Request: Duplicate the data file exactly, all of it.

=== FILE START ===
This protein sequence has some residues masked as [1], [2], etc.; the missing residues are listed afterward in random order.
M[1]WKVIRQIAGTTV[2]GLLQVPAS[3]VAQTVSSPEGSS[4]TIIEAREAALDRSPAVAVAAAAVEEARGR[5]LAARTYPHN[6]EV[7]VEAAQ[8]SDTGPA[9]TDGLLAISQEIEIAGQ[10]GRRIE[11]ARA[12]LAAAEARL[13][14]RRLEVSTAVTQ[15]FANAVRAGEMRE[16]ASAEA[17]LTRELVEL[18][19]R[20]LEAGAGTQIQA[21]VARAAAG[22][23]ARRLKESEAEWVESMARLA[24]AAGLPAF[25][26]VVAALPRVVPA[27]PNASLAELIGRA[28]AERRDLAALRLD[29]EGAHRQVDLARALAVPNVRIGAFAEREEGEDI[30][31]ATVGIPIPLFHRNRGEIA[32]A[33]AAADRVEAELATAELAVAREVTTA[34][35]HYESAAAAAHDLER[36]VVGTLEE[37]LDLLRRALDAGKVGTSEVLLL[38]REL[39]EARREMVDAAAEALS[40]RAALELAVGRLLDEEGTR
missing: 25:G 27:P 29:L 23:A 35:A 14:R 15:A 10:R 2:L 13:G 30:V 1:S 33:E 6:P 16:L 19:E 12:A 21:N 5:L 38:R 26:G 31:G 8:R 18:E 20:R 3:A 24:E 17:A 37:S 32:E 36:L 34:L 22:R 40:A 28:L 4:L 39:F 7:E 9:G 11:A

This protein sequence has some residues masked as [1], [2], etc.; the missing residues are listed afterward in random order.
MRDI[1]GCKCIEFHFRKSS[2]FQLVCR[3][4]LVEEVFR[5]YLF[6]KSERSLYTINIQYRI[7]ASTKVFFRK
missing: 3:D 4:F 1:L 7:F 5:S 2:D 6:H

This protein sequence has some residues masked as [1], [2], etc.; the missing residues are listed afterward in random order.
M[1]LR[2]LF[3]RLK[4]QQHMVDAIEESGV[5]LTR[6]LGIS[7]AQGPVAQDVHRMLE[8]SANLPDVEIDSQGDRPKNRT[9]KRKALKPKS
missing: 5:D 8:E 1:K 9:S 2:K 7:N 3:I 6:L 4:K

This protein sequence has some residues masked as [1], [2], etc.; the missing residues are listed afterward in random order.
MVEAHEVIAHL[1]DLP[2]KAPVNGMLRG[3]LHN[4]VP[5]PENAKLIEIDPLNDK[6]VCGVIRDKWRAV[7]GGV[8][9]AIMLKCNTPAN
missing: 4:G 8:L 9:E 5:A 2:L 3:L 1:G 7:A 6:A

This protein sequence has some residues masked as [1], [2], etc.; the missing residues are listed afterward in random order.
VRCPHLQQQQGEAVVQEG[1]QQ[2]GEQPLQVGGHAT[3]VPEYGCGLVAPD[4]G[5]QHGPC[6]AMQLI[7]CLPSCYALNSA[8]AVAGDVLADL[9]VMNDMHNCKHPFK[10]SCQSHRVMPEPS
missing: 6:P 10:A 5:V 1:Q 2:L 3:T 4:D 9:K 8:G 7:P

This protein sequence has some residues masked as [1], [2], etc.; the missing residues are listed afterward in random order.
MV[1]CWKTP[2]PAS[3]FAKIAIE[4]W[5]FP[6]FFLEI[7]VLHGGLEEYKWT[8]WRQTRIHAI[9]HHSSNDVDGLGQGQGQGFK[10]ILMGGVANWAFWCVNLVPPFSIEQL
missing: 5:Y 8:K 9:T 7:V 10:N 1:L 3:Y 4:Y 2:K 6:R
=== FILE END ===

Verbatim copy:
This protein sequence has some residues masked as [1], [2], etc.; the missing residues are listed afterward in random order.
M[1]WKVIRQIAGTTV[2]GLLQVPAS[3]VAQTVSSPEGSS[4]TIIEAREAALDRSPAVAVAAAAVEEARGR[5]LAARTYPHN[6]EV[7]VEAAQ[8]SDTGPA[9]TDGLLAISQEIEIAGQ[10]GRRIE[11]ARA[12]LAAAEARL[13][14]RRLEVSTAVTQ[15]FANAVRAGEMRE[16]ASAEA[17]LTRELVEL[18][19]R[20]LEAGAGTQIQA[21]VARAAAG[22][23]ARRLKESEAEWVESMARLA[24]AAGLPAF[25][26]VVAALPRVVPA[27]PNASLAELIGRA[28]AERRDLAALRLD[29]EGAHRQVDLARALAVPNVRIGAFAEREEGEDI[30][31]ATVGIPIPLFHRNRGEIA[32]A[33]AAADRVEAELATAELAVAREVTTA[34][35]HYESAAAAAHDLER[36]VVGTLEE[37]LDLLRRALDAGKVGTSEVLLL[38]REL[39]EARREMVDAAAEALS[40]RAALELAVGRLLDEEGTR
missing: 25:G 27:P 29:L 23:A 35:A 14:R 15:A 10:R 2:L 13:G 30:V 1:S 33:E 6:P 16:L 19:E 12:A 21:N 5:L 38:R 26:G 31:G 8:R 18:E 20:R 3:A 24:E 17:A 37:S 32:E 36:L 34:L 22:R 40:A 28:L 4:L 39:F 7:E 9:G 11:A

This protein sequence has some residues masked as [1], [2], etc.; the missing residues are listed afterward in random order.
MRDI[1]GCKCIEFHFRKSS[2]FQLVCR[3][4]LVEEVFR[5]YLF[6]KSERSLYTINIQYRI[7]ASTKVFFRK
missing: 3:D 4:F 1:L 7:F 5:S 2:D 6:H

This protein sequence has some residues masked as [1], [2], etc.; the missing residues are listed afterward in random order.
M[1]LR[2]LF[3]RLK[4]QQHMVDAIEESGV[5]LTR[6]LGIS[7]AQGPVAQDVHRMLE[8]SANLPDVEIDSQGDRPKNRT[9]KRKALKPKS
missing: 5:D 8:E 1:K 9:S 2:K 7:N 3:I 6:L 4:K

This protein sequence has some residues masked as [1], [2], etc.; the missing residues are listed afterward in random order.
MVEAHEVIAHL[1]DLP[2]KAPVNGMLRG[3]LHN[4]VP[5]PENAKLIEIDPLNDK[6]VCGVIRDKWRAV[7]GGV[8][9]AIMLKCNTPAN
missing: 4:G 8:L 9:E 5:A 2:L 3:L 1:G 7:A 6:A

This protein sequence has some residues masked as [1], [2], etc.; the missing residues are listed afterward in random order.
VRCPHLQQQQGEAVVQEG[1]QQ[2]GEQPLQVGGHAT[3]VPEYGCGLVAPD[4]G[5]QHGPC[6]AMQLI[7]CLPSCYALNSA[8]AVAGDVLADL[9]VMNDMHNCKHPFK[10]SCQSHRVMPEPS
missing: 6:P 10:A 5:V 1:Q 2:L 3:T 4:D 9:K 8:G 7:P

This protein sequence has some residues masked as [1], [2], etc.; the missing residues are listed afterward in random order.
MV[1]CWKTP[2]PAS[3]FAKIAIE[4]W[5]FP[6]FFLEI[7]VLHGGLEEYKWT[8]WRQTRIHAI[9]HHSSNDVDGLGQGQGQGFK[10]ILMGGVANWAFWCVNLVPPFSIEQL
missing: 5:Y 8:K 9:T 7:V 10:N 1:L 3:Y 4:Y 2:K 6:R